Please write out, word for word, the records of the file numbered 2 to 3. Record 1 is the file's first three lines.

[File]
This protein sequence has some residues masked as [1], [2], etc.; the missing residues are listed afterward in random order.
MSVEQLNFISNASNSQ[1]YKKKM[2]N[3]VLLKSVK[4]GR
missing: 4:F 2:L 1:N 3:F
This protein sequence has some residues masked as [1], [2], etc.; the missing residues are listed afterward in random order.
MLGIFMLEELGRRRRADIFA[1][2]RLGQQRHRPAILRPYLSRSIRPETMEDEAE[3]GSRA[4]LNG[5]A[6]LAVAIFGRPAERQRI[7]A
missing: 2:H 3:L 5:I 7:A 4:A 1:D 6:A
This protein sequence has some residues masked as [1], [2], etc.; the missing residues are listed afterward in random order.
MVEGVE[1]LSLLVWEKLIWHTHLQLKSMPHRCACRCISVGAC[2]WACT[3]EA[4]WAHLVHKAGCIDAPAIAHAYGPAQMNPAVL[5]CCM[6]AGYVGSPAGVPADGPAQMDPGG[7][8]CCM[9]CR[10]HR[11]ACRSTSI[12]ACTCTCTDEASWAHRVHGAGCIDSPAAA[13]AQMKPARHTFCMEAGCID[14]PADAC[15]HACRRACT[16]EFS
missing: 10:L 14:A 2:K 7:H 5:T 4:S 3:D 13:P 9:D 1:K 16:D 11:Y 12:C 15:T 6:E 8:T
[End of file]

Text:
This protein sequence has some residues masked as [1], [2], etc.; the missing residues are listed afterward in random order.
MLGIFMLEELGRRRRADIFA[1][2]RLGQQRHRPAILRPYLSRSIRPETMEDEAE[3]GSRA[4]LNG[5]A[6]LAVAIFGRPAERQRI[7]A
missing: 2:H 3:L 5:I 7:A 4:A 1:D 6:A
This protein sequence has some residues masked as [1], [2], etc.; the missing residues are listed afterward in random order.
MVEGVE[1]LSLLVWEKLIWHTHLQLKSMPHRCACRCISVGAC[2]WACT[3]EA[4]WAHLVHKAGCIDAPAIAHAYGPAQMNPAVL[5]CCM[6]AGYVGSPAGVPADGPAQMDPGG[7][8]CCM[9]CR[10]HR[11]ACRSTSI[12]ACTCTCTDEASWAHRVHGAGCIDSPAAA[13]AQMKPARHTFCMEAGCID[14]PADAC[15]HACRRACT[16]EFS
missing: 10:L 14:A 2:K 7:H 5:T 4:S 3:D 13:P 9:D 1:K 16:D 11:Y 12:C 15:T 6:E 8:T